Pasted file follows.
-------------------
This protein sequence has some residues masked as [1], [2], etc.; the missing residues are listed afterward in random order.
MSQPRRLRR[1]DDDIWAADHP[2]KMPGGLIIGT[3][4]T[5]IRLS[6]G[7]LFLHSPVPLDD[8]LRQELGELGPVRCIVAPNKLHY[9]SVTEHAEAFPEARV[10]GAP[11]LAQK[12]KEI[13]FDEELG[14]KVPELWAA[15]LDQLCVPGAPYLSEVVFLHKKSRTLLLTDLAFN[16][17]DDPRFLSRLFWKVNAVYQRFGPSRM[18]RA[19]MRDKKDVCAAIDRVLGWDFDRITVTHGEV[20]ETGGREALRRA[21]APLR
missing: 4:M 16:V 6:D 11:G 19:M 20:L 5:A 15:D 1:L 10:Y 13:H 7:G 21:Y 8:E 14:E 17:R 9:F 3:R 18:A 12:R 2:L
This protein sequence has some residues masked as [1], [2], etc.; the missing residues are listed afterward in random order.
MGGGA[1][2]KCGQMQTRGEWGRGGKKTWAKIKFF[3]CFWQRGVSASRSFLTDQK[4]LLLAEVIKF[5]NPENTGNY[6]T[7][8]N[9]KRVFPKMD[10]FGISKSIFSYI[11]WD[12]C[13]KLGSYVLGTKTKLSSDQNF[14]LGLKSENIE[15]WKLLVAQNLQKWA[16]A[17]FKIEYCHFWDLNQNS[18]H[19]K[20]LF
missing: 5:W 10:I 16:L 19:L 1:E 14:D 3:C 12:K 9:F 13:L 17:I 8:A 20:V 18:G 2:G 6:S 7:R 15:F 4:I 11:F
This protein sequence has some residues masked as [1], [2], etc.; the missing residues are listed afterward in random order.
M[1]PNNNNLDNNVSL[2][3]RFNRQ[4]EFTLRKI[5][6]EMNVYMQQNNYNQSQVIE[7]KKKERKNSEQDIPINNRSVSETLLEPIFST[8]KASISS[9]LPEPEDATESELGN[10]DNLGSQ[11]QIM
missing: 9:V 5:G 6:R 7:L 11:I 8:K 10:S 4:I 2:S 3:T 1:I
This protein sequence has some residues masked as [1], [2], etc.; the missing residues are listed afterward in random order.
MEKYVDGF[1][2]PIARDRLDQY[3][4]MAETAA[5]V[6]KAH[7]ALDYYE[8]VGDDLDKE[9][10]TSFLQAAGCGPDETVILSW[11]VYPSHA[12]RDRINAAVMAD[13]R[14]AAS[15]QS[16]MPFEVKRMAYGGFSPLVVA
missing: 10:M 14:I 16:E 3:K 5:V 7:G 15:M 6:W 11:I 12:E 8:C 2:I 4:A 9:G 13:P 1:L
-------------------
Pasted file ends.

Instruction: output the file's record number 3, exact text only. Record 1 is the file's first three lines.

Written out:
This protein sequence has some residues masked as [1], [2], etc.; the missing residues are listed afterward in random order.
M[1]PNNNNLDNNVSL[2][3]RFNRQ[4]EFTLRKI[5][6]EMNVYMQQNNYNQSQVIE[7]KKKERKNSEQDIPINNRSVSETLLEPIFST[8]KASISS[9]LPEPEDATESELGN[10]DNLGSQ[11]QIM
missing: 9:V 5:G 6:R 7:L 11:I 8:K 10:S 4:I 2:S 3:T 1:I